Aurora Clark, an associate professor of chemistry at Washington State University, has adapted Google’s PageRank software to determine the way molecules are shaped and organised.
Hydrogen bonds between different water molecules are in fact similar to the hyperlinks between different websites: in the same way that some hyperlinks are worth more than others, some molecular links are stronger than others.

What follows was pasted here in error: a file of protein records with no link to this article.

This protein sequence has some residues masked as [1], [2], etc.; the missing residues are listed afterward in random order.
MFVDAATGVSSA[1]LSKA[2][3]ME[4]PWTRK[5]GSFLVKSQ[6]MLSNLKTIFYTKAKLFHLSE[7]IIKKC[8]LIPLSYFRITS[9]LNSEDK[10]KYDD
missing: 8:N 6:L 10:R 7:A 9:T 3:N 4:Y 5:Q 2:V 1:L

Google’s PageRank algorithm was developed at Stanford University by Larry Page and Sergey Brin. It essentially decides how important a website is, taking the number and importance of website links to it into account. Clark adapted Page and Brin’s idea to build “moleculaRnetworks”, which substitutes websites and hyperlinks for molecular shapes and chemical reactions. Water molecules are ranked on the basis of how many hydrogen bonds they make and how many of these bonds nearby molecules have. This system can then quickly characterise the interactions of millions of molecules, which is very useful in predicting how various chemicals will react with one another, saving the expense, logistics and danger of lab experiments. Predicting chemical reactivity will help in drug design, to understand better how different proteins lead to different diseases, in the analysis of radioactive pollutants and much more.